March 28-30, 2014, Madison, NJ, United States
“Entangled Worlds: Science, Religion, and Materiality” event engages transdisciplinary explorations in the study of science, political sciences, and religious and theological studies. It will be of interest to graduate students in religion, political sciences, and related field.
We have a terrific group of presenters, and are especially excited to welcome Karen Barad and Jane Bennett. Below you will find the Colloquium’s theme and a link to the event’s website. Please note that the registration will open in mid-January.
Entangled Worlds: Science, Religion, and Materiality
A discourse of interactive bodies traverses “religion,” in the study of both social movements, and cosmological constructions. And theological narrative has always come enmeshed in its material ecologies—of creation, incarnation, ritual, resurrection. How then do theological and religious studies intersect new scientific stories of relationality, as of quantum entanglement, emergence, complexity, climate, and neuroscience? Might “new materialist” and affect theories help to instigate transdisciplinary alliances of “intra-active becoming” (Barad), resistant to both anthropocentric theologies and reductive modernisms? In other words, might fresh entanglements of science and religion intensify attention to the fragile bodies of our creaturely interdependence?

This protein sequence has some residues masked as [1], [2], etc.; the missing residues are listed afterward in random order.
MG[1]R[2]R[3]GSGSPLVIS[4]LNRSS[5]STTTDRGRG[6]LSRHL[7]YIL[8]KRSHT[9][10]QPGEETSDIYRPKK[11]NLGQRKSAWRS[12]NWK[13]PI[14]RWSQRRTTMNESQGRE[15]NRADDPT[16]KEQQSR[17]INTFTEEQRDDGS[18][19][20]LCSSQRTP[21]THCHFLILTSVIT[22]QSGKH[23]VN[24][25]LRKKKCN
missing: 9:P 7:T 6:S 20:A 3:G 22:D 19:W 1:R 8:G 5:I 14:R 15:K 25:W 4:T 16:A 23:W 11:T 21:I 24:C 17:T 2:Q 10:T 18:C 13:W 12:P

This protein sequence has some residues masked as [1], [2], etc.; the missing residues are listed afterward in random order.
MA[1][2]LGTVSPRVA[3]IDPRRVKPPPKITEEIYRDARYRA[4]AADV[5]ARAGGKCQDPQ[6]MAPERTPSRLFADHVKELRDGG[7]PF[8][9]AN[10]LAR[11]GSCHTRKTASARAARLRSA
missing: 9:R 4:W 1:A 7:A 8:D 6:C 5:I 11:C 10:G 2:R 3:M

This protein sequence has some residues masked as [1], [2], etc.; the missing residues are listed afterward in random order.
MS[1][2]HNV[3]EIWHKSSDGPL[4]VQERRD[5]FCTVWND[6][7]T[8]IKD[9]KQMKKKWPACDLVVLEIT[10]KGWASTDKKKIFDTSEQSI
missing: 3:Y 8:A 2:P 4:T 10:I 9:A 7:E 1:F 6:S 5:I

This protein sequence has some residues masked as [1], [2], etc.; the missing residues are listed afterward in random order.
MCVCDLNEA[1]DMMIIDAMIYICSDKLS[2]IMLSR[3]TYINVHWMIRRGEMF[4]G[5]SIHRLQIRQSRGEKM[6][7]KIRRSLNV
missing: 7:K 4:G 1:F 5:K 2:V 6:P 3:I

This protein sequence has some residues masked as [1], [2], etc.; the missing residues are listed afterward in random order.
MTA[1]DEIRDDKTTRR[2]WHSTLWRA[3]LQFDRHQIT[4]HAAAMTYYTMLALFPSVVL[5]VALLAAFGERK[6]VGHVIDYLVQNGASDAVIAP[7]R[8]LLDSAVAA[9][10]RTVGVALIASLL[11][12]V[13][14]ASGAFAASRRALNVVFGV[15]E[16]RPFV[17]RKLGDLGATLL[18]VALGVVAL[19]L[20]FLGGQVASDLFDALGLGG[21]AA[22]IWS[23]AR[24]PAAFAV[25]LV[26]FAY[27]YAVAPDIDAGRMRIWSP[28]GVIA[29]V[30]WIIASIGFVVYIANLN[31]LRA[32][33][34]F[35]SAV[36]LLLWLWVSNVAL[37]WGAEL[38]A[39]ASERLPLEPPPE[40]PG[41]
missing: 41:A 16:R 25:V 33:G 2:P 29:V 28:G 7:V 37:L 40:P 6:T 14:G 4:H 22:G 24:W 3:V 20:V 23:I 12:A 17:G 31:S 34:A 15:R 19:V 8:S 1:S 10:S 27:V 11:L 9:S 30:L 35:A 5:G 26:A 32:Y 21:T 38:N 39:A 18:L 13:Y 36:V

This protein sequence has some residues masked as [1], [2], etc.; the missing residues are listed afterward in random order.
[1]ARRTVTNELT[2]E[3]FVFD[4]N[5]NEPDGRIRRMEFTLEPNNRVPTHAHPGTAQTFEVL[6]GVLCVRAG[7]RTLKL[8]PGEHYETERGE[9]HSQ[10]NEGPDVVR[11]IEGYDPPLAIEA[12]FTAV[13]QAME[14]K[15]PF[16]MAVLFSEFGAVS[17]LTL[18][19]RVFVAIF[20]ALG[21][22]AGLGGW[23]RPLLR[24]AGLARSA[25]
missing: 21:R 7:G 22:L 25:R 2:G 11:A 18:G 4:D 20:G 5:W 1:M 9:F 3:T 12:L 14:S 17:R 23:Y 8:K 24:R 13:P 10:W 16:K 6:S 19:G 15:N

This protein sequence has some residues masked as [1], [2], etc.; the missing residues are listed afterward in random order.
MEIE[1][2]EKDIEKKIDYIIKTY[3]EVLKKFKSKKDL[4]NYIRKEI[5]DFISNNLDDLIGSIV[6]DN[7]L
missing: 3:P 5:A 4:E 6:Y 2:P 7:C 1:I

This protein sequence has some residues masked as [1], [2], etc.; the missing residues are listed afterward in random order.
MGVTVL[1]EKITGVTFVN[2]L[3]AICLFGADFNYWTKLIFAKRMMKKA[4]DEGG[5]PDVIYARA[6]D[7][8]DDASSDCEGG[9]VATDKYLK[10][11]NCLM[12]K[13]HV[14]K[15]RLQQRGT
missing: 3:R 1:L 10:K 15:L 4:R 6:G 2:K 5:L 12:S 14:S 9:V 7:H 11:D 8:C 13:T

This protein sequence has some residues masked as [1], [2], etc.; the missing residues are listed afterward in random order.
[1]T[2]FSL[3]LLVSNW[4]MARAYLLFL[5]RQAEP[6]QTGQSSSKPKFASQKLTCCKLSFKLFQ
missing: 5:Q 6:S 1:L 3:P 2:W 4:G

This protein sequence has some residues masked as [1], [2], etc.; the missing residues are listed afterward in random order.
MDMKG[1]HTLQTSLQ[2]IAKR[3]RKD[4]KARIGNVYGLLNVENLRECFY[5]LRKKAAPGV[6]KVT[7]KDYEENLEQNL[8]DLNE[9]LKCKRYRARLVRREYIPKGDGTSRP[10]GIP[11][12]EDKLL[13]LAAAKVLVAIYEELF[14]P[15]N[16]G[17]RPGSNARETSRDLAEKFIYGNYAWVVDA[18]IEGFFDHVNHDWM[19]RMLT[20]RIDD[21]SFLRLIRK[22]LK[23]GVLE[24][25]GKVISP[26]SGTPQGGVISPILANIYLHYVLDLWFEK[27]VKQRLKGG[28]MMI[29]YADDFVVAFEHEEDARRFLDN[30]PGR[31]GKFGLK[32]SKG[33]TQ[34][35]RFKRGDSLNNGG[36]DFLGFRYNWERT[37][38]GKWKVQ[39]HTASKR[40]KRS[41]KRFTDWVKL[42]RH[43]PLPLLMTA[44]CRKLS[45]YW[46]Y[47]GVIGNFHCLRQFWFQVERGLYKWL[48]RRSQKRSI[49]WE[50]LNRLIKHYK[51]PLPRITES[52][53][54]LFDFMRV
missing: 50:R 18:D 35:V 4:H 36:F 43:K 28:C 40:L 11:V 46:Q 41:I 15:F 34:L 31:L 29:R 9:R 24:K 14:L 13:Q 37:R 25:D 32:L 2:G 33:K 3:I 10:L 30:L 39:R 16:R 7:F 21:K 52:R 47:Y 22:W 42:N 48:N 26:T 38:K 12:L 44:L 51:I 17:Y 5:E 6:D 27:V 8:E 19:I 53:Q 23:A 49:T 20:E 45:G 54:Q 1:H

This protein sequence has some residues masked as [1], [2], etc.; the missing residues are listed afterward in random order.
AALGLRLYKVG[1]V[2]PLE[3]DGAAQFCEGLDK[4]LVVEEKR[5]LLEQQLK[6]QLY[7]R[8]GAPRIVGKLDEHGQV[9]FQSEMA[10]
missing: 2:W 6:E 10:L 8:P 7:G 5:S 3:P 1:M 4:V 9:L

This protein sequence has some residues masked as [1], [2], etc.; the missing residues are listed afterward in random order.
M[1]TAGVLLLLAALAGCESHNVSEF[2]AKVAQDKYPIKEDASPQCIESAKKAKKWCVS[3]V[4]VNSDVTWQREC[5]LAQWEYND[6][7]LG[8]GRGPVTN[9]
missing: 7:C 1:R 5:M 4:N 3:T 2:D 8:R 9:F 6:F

It is the hope of the 2014 Transdisciplinary Theological Colloquium at Drew that such a conversation—with the help of our special guests Karen Barad and Jane Bennett—might elude the standard stand-offs of “religion and science,” or of spirituality and materialism, discourse and bodies, theory and politics, and even religious studies and constructive theology. In the interest of an ethics of embodied responsibility, might the entanglement of many fields work to energize a paradigm of planetary nonseparability?
Posted: February 13, 2014